New report debunks the myths of owner-occupation crisis in UK | Credit Raters

New Report Debunks the Myths of Owner-Occupation Crisis in the UK

24 Dec 2019
Approx Reading time: 6 minutes


  • In the course of the last decade, homeownership under owner-occupation has reduced by 6%, particularly worse in the case of 25 to 39-year-olds.
  • Presently, the median deposit for first-time buyers is £30,000.
  • Almost 3.57 million “Resentful Renters,” i.e., people who could have been homeowners before the financial crisis but are not now are in England.
  • Long-term, fixed-rate, low-deposit mortgages appear as the best way to deal with the homeownership crisis without regulatory changes.

According to a recently released report by Graham Edwards, co-founder and Executive Chairman of Telereal Trillium (TT), one of UK’s largest private real estate companies, the UK’s housing market needs long-term, fixed-rate mortgages. The findings of the report show a massive decline in owner-occupation among younger people. In the period from 1991 to 2016, owner-occupation among 25 to 39-year-olds has declined from 67% to 38% i.e., almost half. The case for the 18 to 24-year-olds is quite severe in terms of owner-occupation with a sharp decline from 36% to 10%.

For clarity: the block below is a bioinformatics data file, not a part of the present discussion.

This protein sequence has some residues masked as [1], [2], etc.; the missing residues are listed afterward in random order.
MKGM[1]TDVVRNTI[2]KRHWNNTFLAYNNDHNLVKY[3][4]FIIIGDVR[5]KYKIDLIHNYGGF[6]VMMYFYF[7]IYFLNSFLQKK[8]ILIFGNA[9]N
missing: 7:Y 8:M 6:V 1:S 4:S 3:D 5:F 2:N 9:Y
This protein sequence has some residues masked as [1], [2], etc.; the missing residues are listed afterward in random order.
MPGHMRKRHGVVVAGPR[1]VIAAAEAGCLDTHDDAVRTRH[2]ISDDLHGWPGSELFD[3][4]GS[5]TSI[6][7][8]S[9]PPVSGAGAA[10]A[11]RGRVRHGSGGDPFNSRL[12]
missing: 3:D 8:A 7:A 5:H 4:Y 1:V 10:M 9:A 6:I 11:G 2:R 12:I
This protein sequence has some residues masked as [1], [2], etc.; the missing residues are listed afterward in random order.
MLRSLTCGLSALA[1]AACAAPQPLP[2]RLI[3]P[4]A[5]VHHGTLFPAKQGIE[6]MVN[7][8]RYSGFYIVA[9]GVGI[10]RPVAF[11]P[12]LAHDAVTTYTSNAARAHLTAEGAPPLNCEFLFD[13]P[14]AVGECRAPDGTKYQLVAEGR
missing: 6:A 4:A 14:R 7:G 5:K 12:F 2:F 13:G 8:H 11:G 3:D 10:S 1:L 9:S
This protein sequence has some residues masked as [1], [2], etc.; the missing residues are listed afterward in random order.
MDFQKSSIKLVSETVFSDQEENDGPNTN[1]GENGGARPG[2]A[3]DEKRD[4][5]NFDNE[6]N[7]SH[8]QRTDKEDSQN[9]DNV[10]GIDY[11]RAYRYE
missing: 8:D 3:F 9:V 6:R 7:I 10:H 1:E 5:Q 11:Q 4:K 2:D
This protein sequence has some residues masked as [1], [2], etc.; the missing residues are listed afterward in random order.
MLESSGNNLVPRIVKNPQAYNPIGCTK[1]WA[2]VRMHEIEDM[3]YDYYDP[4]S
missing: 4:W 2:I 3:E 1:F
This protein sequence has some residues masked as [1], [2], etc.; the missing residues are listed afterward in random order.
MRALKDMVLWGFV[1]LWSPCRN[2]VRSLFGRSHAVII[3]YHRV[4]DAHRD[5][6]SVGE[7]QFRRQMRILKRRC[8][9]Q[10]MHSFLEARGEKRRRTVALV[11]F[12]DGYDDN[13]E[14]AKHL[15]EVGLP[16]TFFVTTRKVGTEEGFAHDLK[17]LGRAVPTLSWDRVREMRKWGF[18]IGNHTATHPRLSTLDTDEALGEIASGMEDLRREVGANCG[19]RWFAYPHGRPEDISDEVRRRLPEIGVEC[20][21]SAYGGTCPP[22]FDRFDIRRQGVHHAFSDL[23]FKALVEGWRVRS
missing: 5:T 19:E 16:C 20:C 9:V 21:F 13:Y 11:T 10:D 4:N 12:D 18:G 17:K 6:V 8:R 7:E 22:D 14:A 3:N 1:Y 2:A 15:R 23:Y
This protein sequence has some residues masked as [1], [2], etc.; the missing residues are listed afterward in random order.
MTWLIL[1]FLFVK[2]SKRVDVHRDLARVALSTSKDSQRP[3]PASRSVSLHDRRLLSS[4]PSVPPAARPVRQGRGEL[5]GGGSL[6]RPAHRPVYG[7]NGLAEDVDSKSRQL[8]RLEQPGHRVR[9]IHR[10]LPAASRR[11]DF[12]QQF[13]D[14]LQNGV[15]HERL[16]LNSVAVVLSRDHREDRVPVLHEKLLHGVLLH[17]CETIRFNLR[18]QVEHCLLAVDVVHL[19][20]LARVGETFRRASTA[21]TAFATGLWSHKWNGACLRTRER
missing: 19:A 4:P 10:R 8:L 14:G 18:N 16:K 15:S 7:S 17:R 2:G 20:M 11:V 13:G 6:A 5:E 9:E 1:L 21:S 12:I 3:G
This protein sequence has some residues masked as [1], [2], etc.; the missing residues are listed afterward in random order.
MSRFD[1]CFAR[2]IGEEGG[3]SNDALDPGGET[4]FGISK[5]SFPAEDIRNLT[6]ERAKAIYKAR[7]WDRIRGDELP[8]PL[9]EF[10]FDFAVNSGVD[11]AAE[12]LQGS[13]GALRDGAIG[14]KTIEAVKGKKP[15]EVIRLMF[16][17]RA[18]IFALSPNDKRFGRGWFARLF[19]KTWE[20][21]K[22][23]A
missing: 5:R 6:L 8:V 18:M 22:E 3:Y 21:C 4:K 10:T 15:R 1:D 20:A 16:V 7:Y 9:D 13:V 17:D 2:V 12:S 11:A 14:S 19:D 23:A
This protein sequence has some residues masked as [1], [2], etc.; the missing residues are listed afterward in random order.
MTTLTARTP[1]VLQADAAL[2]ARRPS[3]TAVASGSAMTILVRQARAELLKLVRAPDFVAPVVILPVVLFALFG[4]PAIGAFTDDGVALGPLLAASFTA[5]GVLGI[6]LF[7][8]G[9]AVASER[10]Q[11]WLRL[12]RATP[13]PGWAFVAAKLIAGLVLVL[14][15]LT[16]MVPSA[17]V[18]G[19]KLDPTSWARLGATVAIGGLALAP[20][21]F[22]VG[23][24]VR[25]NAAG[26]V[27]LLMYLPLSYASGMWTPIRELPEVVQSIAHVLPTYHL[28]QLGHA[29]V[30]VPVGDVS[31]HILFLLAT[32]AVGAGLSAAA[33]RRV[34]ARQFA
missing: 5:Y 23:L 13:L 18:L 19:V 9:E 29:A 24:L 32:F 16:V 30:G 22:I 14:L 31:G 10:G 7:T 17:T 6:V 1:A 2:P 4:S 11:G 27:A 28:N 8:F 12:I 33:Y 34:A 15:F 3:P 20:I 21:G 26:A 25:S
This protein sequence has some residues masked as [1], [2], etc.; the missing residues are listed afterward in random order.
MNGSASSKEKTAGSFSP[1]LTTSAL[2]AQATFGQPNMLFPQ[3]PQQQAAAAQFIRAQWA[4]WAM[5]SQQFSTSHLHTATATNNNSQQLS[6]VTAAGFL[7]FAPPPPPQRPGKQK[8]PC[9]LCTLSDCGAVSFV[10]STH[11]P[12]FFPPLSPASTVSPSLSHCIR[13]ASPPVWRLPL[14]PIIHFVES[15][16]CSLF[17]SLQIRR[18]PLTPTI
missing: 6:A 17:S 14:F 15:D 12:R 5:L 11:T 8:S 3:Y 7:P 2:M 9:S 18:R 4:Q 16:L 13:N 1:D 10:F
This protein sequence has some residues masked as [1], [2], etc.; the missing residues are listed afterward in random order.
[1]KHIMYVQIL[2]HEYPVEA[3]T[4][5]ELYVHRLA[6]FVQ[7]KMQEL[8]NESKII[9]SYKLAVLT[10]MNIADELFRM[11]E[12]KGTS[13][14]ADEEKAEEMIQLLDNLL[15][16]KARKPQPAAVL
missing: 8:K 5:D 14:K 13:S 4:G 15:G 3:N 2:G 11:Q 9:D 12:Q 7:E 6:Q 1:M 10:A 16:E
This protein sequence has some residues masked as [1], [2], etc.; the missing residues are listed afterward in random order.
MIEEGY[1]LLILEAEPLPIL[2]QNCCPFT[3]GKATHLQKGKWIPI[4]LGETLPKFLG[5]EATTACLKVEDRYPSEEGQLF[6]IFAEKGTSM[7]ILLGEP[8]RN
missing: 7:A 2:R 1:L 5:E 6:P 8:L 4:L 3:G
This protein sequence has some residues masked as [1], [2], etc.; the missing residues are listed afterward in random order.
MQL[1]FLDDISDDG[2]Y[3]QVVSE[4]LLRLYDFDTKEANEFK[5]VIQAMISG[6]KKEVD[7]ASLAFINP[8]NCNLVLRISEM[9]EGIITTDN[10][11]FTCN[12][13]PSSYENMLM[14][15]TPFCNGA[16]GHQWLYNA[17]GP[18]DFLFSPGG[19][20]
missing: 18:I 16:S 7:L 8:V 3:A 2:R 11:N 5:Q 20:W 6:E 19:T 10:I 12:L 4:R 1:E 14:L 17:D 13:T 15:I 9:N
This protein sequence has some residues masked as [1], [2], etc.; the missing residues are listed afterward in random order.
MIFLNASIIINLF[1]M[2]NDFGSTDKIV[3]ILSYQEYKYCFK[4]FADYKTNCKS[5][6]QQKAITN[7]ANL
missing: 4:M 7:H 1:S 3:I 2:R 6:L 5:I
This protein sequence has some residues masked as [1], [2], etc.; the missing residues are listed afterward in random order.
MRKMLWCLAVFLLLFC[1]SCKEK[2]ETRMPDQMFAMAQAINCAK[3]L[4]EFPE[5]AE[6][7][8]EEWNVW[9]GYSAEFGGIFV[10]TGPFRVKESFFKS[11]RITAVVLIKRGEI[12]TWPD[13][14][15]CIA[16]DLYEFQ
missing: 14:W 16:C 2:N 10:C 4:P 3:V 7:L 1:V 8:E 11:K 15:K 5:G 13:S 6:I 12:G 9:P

The gangrenous problem of homeownership crisis

Results from a survey by the Centre for Policy Studies indicate that the primary agenda of the Government for the betterment of young people should be affordable housing. Presently, the Government has to tackle the ownership crisis, which is presently the most crucial domestic challenge economically, electorally, and socially. So, what’s the solution to this challenge? The foremost obstacle in addressing the ownership crisis is the simplistic generalization of causes of the crisis. Many such generalized assumptions regarding the cause of the ownership crisis point out towards reduction in the construction of houses. 

However, the report “Resentful Renters: How Britain’s Housing Market Went Wrong, and What We Can Do to Fix it” shows that the rise in real estate prices throughout England is localized i.e., found in some places only. However, the decline in ownership has been evident throughout the country. As a matter of fact, there was no shortage of houses to buy.

The problem is that owner-occupiers could not buy the new houses, and buy-to-let investors grabbed the new properties. Therefore, the ownership share of private landlords in housing stock increased by 8% points in the last decade. It may seem like a small figure in terms of points. But actually, private landlords procured almost 2 million homes in the last decade. 

How did the problem start off?

What could have been the possible cause of such a problem? The report points out the difficulty in accessing a mortgage as a prominent issue for first-time buyers, especially after the 2008 financial crisis. The worst part was the scarcity of 95% loan-to-value (LTV) mortgages, that was the best way to access mortgages.